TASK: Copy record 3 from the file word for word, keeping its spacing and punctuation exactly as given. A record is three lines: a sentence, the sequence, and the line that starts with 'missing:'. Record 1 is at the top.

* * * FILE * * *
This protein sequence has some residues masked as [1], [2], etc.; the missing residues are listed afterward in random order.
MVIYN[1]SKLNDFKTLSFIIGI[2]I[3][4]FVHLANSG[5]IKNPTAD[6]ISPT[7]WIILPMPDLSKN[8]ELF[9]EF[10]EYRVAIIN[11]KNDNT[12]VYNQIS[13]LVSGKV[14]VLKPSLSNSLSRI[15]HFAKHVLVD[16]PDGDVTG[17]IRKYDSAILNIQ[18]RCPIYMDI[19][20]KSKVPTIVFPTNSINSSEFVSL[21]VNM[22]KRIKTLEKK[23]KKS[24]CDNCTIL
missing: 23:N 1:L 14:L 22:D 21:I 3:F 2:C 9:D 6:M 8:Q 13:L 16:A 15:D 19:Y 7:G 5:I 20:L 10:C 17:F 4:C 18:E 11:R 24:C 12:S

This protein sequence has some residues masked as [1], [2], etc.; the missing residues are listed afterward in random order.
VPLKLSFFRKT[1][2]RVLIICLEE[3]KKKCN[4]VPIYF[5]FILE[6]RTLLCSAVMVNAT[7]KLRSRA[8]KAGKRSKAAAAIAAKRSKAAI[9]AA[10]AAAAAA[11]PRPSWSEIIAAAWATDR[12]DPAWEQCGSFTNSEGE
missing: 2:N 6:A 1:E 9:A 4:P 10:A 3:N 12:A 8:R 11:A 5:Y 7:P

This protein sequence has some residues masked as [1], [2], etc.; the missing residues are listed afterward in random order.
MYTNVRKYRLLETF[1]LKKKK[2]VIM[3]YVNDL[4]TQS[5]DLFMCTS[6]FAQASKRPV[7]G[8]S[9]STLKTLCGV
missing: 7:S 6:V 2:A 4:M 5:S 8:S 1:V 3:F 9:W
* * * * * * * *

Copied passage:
This protein sequence has some residues masked as [1], [2], etc.; the missing residues are listed afterward in random order.
MYTNVRKYRLLETF[1]LKKKK[2]VIM[3]YVNDL[4]TQS[5]DLFMCTS[6]FAQASKRPV[7]G[8]S[9]STLKTLCGV
missing: 7:S 6:V 2:A 4:M 5:S 8:S 1:V 3:F 9:W